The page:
It's My Ball So...
Sometimes during the Christmas/New Year stretch, Microdeal's latest promotion leaflet arrived advertising Stone Raider 2 (what happened to it?), a sort of Boulder Crash clone, and Airball mih a format along the lines of the successful Wizard's Quest. It sounded promising, but I let the advert fall in among my mass of Dragon literature.
A couple of weeks later, fire button finger looking for something new to blast to bits, or jump under and over, led me to scribble in the Airball order form, get a loan for a first class stamp and send it away to those Cornish bards.
Microdeal's mailing system is normally excellent. In the past I've had orders from St. Austell back to my home in flat cap and sheep land four days after I posted them. However, this time I waited and waited then waited once again. Nothing arrived, so either the postman had a personal vendetta against me or something had gone wrong.
In fact the game's release had been delayed due to a programming problem, eventually arriving at my humble abode during early March two months later. Eyes pulsating, mouth agape, I loaded up the normal title page, with a burst of music (well written music too) and then the game itself which may to the uneducated on first sight look like Wizard's Quest, and I suppose in essence it is just a continuation, but it has been advanced and developed much further than the earlier title.
You are an inflatable ball (well, at least it's original) and begin by pumping air into yourself to allow you to bounce around. Beware! Too much, you burst; too little, you deflate. Having inflated myself I then deflated my ego by torturing myself by acquiring more perforations than a teabag. How did I do this? On the various objects scattered around, spiky spheres left indiscriminately, some with flat tops which al I oWp with care, you to jump onto them, and others needing joystick precision to sneak past. Also, there are floors with graphic skeletons which result in you exploding immediately, unless you can manoeuvre yourself across a series of scattered steps floating above the skulls.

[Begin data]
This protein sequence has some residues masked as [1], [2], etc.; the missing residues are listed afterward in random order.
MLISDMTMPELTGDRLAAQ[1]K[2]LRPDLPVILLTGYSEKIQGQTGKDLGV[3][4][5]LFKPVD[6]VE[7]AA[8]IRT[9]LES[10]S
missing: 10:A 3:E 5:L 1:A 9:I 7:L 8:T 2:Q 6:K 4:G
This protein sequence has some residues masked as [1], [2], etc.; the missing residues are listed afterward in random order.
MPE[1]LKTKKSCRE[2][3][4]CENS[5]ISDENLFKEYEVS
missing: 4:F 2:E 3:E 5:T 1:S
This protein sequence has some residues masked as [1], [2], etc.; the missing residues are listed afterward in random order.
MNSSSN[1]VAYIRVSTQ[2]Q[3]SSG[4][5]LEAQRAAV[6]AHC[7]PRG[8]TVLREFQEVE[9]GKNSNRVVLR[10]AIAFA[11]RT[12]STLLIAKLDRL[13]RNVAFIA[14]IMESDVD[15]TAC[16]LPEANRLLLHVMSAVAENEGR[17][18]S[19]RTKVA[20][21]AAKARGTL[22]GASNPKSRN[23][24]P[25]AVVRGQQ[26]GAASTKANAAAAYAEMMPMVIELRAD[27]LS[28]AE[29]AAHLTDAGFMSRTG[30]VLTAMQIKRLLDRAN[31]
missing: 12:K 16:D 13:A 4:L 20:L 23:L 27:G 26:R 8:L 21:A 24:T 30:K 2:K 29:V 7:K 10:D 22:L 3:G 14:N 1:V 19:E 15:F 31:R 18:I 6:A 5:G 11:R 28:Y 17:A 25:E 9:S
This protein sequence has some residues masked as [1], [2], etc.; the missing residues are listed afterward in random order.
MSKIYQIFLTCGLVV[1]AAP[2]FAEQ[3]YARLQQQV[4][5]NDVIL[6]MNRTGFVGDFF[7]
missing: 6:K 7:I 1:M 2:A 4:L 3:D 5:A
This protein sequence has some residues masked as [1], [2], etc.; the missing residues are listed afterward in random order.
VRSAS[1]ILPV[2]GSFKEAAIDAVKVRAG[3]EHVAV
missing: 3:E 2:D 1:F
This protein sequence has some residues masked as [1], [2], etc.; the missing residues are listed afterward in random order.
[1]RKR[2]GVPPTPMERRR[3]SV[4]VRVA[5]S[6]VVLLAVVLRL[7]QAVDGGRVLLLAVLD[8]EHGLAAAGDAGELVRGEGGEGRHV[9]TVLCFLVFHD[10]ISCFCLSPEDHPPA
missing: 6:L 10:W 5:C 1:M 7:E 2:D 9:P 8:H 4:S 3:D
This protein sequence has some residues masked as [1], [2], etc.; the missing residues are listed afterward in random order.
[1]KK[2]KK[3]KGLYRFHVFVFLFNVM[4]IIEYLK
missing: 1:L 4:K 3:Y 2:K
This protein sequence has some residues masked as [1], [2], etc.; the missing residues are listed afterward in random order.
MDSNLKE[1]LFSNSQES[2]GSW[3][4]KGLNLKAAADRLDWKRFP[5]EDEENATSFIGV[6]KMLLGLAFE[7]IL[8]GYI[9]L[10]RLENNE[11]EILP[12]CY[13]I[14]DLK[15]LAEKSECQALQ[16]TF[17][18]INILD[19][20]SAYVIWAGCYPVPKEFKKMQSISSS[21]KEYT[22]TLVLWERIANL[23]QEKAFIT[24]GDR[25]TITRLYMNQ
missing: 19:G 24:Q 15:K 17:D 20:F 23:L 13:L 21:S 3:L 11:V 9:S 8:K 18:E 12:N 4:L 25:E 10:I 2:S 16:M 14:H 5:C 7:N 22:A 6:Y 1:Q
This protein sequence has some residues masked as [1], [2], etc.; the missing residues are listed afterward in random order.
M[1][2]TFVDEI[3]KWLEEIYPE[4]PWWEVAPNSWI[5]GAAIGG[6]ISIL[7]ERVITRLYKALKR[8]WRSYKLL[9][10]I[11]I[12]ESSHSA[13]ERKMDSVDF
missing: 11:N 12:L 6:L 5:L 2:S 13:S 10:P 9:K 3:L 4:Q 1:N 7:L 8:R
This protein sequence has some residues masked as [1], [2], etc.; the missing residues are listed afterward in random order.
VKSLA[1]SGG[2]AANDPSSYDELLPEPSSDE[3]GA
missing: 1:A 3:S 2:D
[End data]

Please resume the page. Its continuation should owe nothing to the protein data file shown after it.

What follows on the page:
The graphics are detailed and pleasant, portrayed in a 3D manner similar in format to the Spectrum game Knight Lore, although they are a bit tricky to get accustomed to, as with the added dimension of depth you sometimes disappear behind walls and therefore control yourself while you can't see where you're going - a bit like driving looking out of the rear window. Mapping is also proving hard, for instance, how do you construct an effective 3D chart, or manage to reduce it into 2D usefully? Also you can pick objects up en route - I never knew balls had hands, although I suppose logic is never top priority in computer software. (You obviously haven't seen the movie 'Dark Star' - Ed)
Apart from these pedantic quibbles, this is a fine game, not as flowing as Wizard's Quest, more tactical and strategic rather than running around at breakneck speed, and is certainly harder than its predecessor.
My trusty old Dragon has alas now blown up and as I sit waiting for its return to health after a chip transplant, I rue the hours I could have spent on Airball if only I could have been released on time. Meanwhile my joystick sobs alone awaiting the future torture this game will unleash on it.
Before I bought my copy of Airball I had great expectations of what the game would be like, and it has lived up to my expectations.
Airball is the follow up to Edward Scro's Wizard's Quest, and that in itself must indicate the game's high standards. For anyone who feels that Wizard's Quest was disappointing, let me say that Airbail is a much more challenging and action packed game.
The story has the evil wizard from the earlier game turning you into a ball and sending you to the dungeons to find and return a spell-book so that he can become more powerful. Assuming you take on his challenge and succeed, you will be faced with the opportunity of turning yourself back into a human - after all, who wants to be a ball?!
As well as having to collect the spell book there are various other objects which you must locate such as the Dragon, a Buddha and a tin of beans - no wisecracks please!
Right, that's the story. There are no actual monsters, but who needs them when there are three different kinds of spikes strewn across the maze. To make things worse there are killer pads, one touch of which could prove fatal. And the ball which you control using the keyboard or a joystick has a slow puncture and in order to stop the pressure reaching zero you have to jump on a pump, but not for too long, or - Bang! - you'll burst, and it's not a pretty sight.
The graphics are excellent, the best I've seen and credit should go to Ed Scio who is an excellent programmer, and to Paul Shields for the excellent sound. The graphics are in black on white and everything is depicted beautifully.
When a company like Microdeal produce such an outstanding program they deserve all the support they can get. I would urge those who have credit cards to join the Day One Club. As well as getting new releases for half price, you are helping to bolster Microdeal's support for the Dragon. To sum up then, an excellent game although admittedly quite difficult. Airball is destined to become an arcade classic. As you'll probably have gathered, I loved it!